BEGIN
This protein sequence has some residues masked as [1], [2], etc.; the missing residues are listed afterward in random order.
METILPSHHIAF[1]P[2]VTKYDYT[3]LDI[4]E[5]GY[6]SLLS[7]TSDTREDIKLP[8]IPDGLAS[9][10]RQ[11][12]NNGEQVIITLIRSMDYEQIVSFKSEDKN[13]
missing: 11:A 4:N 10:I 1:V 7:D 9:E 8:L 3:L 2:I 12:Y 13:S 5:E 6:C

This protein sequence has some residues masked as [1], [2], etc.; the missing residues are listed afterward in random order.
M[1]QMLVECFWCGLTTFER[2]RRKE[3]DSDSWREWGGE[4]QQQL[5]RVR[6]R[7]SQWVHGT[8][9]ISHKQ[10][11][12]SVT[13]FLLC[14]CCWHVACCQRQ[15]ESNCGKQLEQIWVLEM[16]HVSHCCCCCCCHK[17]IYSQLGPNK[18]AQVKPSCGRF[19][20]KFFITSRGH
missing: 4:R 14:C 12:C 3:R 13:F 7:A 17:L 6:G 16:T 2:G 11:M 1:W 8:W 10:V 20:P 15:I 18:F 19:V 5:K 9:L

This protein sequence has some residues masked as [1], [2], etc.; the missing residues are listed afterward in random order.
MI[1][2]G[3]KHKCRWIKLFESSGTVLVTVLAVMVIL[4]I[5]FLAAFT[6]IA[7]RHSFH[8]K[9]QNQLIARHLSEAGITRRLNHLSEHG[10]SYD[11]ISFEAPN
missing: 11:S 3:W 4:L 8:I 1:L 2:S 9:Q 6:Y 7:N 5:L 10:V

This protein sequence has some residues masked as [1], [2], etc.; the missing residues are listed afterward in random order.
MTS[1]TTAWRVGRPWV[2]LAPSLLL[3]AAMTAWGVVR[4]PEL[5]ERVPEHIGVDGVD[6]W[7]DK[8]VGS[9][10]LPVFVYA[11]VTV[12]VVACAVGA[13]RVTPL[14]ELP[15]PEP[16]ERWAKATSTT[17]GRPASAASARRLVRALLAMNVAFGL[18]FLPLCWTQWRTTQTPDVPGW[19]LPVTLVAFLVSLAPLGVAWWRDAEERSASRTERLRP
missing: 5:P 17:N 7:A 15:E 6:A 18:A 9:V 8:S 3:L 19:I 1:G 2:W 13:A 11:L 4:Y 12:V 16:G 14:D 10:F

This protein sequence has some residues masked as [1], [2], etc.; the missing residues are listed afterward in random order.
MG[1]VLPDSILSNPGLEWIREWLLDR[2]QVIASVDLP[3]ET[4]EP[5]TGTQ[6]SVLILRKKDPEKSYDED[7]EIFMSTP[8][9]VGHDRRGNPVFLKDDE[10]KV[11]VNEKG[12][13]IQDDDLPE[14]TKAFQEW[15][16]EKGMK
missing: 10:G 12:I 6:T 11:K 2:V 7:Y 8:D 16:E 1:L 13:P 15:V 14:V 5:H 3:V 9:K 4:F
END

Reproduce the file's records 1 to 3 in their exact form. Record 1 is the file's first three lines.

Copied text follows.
This protein sequence has some residues masked as [1], [2], etc.; the missing residues are listed afterward in random order.
METILPSHHIAF[1]P[2]VTKYDYT[3]LDI[4]E[5]GY[6]SLLS[7]TSDTREDIKLP[8]IPDGLAS[9][10]RQ[11][12]NNGEQVIITLIRSMDYEQIVSFKSEDKN[13]
missing: 11:A 4:N 10:I 1:V 7:D 9:E 8:L 3:L 2:I 12:Y 13:S 5:E 6:C

This protein sequence has some residues masked as [1], [2], etc.; the missing residues are listed afterward in random order.
M[1]QMLVECFWCGLTTFER[2]RRKE[3]DSDSWREWGGE[4]QQQL[5]RVR[6]R[7]SQWVHGT[8][9]ISHKQ[10][11][12]SVT[13]FLLC[14]CCWHVACCQRQ[15]ESNCGKQLEQIWVLEM[16]HVSHCCCCCCCHK[17]IYSQLGPNK[18]AQVKPSCGRF[19][20]KFFITSRGH
missing: 4:R 14:C 12:C 3:R 13:F 7:A 17:L 6:G 16:T 2:G 11:M 1:W 8:W 10:V 20:P 15:I 18:F 19:V 5:K 9:L

This protein sequence has some residues masked as [1], [2], etc.; the missing residues are listed afterward in random order.
MI[1][2]G[3]KHKCRWIKLFESSGTVLVTVLAVMVIL[4]I[5]FLAAFT[6]IA[7]RHSFH[8]K[9]QNQLIARHLSEAGITRRLNHLSEHG[10]SYD[11]ISFEAPN
missing: 11:S 3:W 4:L 8:I 1:L 2:S 9:Q 6:Y 7:N 5:L 10:V